Comparative effectiveness of motivation phase intervention components for use with smokers unwilling to quit: A factorial screening experiment

Jessica W. Cook, Linda M. Collins, Michael C. Fiore, Stevens S. Smith, David Fraser, Daniel M. Bolt, Timothy B. Baker, Megan E. Piper, Tanya R. Schlam, Douglas Jorenby, Wei Yin Loh, Robin Mermelstein

Research output: Contribution to journalArticle

21 Citations (Scopus)

Abstract

Aims: To screen promising intervention components designed to reduce smoking and promote abstinence in smokers initially unwilling to quit. Design: A balanced, four-factor, randomized factorial experiment. Setting: Eleven primary care clinics in southern Wisconsin, USA. Participants: A total of 517 adult smokers (63.4% women, 91.1% white) recruited during primary care visits who were willing to reduce their smoking but not quit. Interventions: Four factors contrasted intervention components designed to reduce smoking and promote abstinence: (1) nicotine patch versus none (2) nicotine gum versus none (3) motivational interviewing (MI) versus none and (4) behavioral reduction counseling (BR) versus none. Participants could request cessation treatment at any point during the study. Measurements: The primary outcome was percentage change in cigarettes smoked per day at 26weeks post-study enrollment; the secondary outcomes were percentage change at 12 weeks and point-prevalence abstinence at 12 and 26 weeks post-study enrollment. Findings: There were few main effects, but a significant four-way interaction at 26weeks post-study enrollment (P=0.01, β=0.12) revealed relatively large smoking reductions by two component combinations: nicotine gum combined with BR and BR combined with MI. Further, BR improved 12-week abstinence rates (P=0.04), and nicotine gum, when used without MI, increased 26-week abstinence after a subsequent aided quit attempt (P=0.01). Conclusions: Motivation-phase nicotine gum and behavioral reduction counseling are promising intervention components for smokers who are initially unwilling to quit.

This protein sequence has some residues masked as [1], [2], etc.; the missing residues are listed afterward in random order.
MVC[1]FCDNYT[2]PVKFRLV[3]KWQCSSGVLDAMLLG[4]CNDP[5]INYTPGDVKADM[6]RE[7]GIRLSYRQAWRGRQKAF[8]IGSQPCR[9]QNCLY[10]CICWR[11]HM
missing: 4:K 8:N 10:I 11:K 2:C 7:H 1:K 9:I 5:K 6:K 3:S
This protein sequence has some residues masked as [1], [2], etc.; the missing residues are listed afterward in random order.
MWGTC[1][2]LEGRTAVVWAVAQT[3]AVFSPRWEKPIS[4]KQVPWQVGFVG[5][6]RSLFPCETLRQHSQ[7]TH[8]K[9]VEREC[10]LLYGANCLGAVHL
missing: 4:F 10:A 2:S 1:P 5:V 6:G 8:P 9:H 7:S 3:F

Original languageEnglish (US)
Pages (from-to)117-128
Number of pages12
JournalAddiction
Volume111
Issue number1
DOIs
StatePublished - Jan 1 2016

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Motivation
Counseling
Motivational Interviewing
Nicotine
Smoking
Primary Health Care
Tobacco Use Cessation Products
Withholding Treatment
Tobacco Products

All Science Journal Classification (ASJC) codes

  • Medicine (miscellaneous)
  • Psychiatry and Mental health

Cite this

Cook, Jessica W. ; Collins, Linda M. ; Fiore, Michael C. ; Smith, Stevens S. ; Fraser, David ; Bolt, Daniel M. ; Baker, Timothy B. ; Piper, Megan E. ; Schlam, Tanya R. ; Jorenby, Douglas ; Loh, Wei Yin ; Mermelstein, Robin. / Comparative effectiveness of motivation phase intervention components for use with smokers unwilling to quit : A factorial screening experiment. In: Addiction. 2016 ; Vol. 111, No. 1. pp. 117-128.
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abstract = "Aims: To screen promising intervention components designed to reduce smoking and promote abstinence in smokers initially unwilling to quit. Design: A balanced, four-factor, randomized factorial experiment. Setting: Eleven primary care clinics in southern Wisconsin, USA. Participants: A total of 517 adult smokers (63.4{\%} women, 91.1{\%} white) recruited during primary care visits who were willing to reduce their smoking but not quit. Interventions: Four factors contrasted intervention components designed to reduce smoking and promote abstinence: (1) nicotine patch versus none (2) nicotine gum versus none (3) motivational interviewing (MI) versus none and (4) behavioral reduction counseling (BR) versus none. Participants could request cessation treatment at any point during the study. Measurements: The primary outcome was percentage change in cigarettes smoked per day at 26weeks post-study enrollment; the secondary outcomes were percentage change at 12 weeks and point-prevalence abstinence at 12 and 26 weeks post-study enrollment. Findings: There were few main effects, but a significant four-way interaction at 26weeks post-study enrollment (P=0.01, β=0.12) revealed relatively large smoking reductions by two component combinations: nicotine gum combined with BR and BR combined with MI. Further, BR improved 12-week abstinence rates (P=0.04), and nicotine gum, when used without MI, increased 26-week abstinence after a subsequent aided quit attempt (P=0.01). Conclusions: Motivation-phase nicotine gum and behavioral reduction counseling are promising intervention components for smokers who are initially unwilling to quit.",